The signing of Gerber to a three-year, $11.1 million deal, along with Ray Emery's emergence as a solid goaltender, means the Senators have no need for Hasek, who was told Saturday he would not be retained by the Senators.
"Sure, he's disappointed," general manager John Muckler said of Hasek, 40. "He was looking forward to coming back. We thought about it a long time. It wouldn't be fair to Gerber to bring him in as maybe the third goaltender.
"I think the two guys we have will be able to work well together."
Hasek, who made $1.5 million last season, was brought in to help Ottawa contend for the Stanley Cup. But the five-time Vezina Trophy winner was injured during the Olympics and didn't return to the Senators for the rest of the season. That left Emery to backstop the Senators. While he showed flashes of brilliance, it wasn't enough to get Ottawa past the second round.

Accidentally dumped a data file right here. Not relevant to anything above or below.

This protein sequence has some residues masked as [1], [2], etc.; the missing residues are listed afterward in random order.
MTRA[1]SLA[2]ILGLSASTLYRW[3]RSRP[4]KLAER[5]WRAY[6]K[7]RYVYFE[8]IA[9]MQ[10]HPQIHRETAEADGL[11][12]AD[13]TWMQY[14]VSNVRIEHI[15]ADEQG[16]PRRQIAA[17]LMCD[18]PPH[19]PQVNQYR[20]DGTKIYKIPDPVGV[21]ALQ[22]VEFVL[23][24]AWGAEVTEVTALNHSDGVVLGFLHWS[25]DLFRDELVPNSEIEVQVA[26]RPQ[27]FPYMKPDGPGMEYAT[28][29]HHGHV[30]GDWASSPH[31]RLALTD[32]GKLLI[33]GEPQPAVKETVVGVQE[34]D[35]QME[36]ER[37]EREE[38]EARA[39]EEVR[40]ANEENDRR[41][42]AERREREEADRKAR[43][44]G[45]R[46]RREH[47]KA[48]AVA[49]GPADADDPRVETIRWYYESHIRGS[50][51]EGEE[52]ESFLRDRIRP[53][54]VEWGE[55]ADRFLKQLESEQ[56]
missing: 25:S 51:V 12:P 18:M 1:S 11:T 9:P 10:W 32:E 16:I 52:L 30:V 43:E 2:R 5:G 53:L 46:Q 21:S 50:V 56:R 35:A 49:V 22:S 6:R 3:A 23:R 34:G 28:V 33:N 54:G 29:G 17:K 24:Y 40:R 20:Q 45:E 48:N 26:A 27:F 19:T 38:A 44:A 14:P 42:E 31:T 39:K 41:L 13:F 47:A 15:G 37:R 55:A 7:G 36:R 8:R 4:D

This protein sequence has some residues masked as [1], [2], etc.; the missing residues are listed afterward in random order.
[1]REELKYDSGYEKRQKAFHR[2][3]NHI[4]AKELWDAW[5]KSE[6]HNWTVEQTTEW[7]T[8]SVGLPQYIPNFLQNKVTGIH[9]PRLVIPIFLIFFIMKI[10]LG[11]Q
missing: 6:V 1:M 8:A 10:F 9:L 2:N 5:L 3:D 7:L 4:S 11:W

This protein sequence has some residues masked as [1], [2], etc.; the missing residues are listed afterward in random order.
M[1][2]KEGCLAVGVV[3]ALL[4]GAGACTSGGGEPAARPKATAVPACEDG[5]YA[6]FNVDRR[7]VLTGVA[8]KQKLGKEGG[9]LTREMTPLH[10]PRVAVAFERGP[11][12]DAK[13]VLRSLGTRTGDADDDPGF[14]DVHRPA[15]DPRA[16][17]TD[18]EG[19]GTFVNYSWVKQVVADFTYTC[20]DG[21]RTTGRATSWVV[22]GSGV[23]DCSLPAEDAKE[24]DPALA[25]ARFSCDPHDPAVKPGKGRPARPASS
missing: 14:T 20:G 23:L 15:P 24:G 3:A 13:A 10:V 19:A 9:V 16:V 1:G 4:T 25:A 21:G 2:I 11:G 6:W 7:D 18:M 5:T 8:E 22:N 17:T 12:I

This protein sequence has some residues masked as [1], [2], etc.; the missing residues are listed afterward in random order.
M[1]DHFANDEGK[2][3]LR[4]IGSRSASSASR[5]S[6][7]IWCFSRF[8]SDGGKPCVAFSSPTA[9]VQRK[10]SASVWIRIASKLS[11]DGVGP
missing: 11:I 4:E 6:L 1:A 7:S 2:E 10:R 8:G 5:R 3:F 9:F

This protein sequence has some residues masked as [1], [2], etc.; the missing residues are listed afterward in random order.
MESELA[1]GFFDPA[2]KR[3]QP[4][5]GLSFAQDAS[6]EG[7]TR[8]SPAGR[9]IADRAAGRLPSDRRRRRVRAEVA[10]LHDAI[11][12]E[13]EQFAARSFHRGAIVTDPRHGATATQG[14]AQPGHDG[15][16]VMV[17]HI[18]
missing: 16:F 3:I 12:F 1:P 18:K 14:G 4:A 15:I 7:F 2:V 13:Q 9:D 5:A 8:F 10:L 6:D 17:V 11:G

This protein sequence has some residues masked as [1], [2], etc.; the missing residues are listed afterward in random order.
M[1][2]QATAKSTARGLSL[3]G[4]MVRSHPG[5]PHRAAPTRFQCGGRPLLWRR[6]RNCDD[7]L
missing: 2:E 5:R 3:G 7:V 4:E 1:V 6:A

Hasek finished with a 28-10-4 record, a 2.05 goals-against average and .925 save percentage in 43 games with Ottawa. His five shutouts were tied for fourth-most in the NHL.
Muckler thinks Gerber will be a stabilizing force in goal.
"We thought he was the best goalie available," Muckler said. "I think he's going to do a very good job for us. I know he played very well against us. He was the go-to guy all season long. We're happy to have him."
The Senators also wasted little time replacing departed free agents Zdeno Chara and Brian Pothier, signing ex-Los Angeles Kings defenseman Joe Corvo to an $10.5-million, four-year contract. Corvo had 14 goals and 26 assists in 81 games with the Kings this season.
"He's a very good offensive player," Muckler said. "He's a power-play good type of player, good skater, good offensive guy. He gives us more mobility on the blue line."
Muckler insisted he wasn't bitter at Chara for signing with Northeast Division-rival Boston.
"Chara will be a good hockey player for them," said Muckler, who added he isn't done with the free-agent market. "The 7.5 [million dollars per season] was certainly more than we could carry."